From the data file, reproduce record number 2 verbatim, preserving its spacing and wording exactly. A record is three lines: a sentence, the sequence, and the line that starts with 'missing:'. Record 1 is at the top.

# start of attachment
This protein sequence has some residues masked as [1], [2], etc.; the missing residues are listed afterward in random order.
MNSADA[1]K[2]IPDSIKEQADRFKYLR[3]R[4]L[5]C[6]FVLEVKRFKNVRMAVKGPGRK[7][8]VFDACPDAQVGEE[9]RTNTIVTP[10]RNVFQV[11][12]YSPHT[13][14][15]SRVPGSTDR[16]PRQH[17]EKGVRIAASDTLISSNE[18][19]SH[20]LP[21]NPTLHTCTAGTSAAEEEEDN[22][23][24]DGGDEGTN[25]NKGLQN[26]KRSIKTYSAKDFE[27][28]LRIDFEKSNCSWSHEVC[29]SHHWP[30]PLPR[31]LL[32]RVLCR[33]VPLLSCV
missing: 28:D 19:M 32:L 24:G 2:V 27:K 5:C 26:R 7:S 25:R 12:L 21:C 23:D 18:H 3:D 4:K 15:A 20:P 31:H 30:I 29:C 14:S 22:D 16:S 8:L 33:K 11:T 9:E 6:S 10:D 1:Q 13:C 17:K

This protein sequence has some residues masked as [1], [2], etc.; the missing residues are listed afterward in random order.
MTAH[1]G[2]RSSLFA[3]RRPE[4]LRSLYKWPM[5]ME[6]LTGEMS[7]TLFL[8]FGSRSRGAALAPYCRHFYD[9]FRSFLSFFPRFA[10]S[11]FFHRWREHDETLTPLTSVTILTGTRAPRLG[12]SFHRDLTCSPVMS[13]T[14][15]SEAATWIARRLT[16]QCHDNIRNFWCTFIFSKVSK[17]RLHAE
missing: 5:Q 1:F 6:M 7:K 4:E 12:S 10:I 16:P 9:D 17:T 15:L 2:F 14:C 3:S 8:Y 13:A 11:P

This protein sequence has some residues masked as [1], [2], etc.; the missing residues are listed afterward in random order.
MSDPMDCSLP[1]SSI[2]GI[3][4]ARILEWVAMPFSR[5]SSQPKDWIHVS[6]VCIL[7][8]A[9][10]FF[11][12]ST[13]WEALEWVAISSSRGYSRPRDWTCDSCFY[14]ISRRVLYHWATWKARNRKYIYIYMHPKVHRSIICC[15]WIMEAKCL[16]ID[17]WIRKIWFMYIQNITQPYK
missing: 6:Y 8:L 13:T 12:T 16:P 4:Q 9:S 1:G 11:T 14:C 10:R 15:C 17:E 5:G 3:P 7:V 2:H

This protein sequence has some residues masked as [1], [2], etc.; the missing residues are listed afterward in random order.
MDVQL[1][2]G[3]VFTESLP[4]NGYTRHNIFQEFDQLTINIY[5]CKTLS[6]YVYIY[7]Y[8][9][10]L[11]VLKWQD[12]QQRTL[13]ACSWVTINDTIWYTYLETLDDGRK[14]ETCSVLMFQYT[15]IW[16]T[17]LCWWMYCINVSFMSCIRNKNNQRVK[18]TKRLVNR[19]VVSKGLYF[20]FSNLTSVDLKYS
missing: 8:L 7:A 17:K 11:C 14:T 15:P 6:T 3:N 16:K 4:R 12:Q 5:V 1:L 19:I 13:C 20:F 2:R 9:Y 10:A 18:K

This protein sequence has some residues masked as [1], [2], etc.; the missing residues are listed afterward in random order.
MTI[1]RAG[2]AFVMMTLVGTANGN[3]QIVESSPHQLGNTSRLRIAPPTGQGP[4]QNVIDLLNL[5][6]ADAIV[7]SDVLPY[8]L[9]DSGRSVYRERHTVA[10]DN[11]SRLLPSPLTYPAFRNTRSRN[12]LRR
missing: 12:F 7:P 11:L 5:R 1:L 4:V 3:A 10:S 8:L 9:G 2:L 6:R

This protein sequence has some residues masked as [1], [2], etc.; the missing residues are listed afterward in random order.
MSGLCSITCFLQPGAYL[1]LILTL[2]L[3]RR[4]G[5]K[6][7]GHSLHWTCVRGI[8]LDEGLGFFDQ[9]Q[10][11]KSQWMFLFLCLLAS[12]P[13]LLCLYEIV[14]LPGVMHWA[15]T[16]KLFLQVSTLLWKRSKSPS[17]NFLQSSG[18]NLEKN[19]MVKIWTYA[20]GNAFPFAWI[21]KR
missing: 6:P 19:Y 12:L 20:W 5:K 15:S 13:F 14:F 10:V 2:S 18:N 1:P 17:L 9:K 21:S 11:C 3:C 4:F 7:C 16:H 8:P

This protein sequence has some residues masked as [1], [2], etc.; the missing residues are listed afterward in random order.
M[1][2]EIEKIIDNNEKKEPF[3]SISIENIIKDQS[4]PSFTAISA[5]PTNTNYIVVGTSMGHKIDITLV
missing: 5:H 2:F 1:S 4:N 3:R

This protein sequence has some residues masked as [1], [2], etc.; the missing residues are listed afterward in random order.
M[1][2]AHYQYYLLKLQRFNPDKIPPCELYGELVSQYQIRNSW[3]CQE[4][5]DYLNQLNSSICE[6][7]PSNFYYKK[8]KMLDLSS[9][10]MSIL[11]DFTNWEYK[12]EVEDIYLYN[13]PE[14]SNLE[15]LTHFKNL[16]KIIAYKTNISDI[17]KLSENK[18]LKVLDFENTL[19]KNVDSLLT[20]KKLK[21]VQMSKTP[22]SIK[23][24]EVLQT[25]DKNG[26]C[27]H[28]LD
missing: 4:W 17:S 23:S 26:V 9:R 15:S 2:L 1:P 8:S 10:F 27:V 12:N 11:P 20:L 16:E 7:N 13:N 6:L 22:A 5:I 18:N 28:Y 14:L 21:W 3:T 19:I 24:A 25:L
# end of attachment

This protein sequence has some residues masked as [1], [2], etc.; the missing residues are listed afterward in random order.
MTAH[1]G[2]RSSLFA[3]RRPE[4]LRSLYKWPM[5]ME[6]LTGEMS[7]TLFL[8]FGSRSRGAALAPYCRHFYD[9]FRSFLSFFPRFA[10]S[11]FFHRWREHDETLTPLTSVTILTGTRAPRLG[12]SFHRDLTCSPVMS[13]T[14][15]SEAATWIARRLT[16]QCHDNIRNFWCTFIFSKVSK[17]RLHAE
missing: 5:Q 1:F 6:M 7:K 4:E 12:S 10:I 16:P 9:D 17:T 15:L 2:F 14:C 3:S 8:Y 13:A 11:P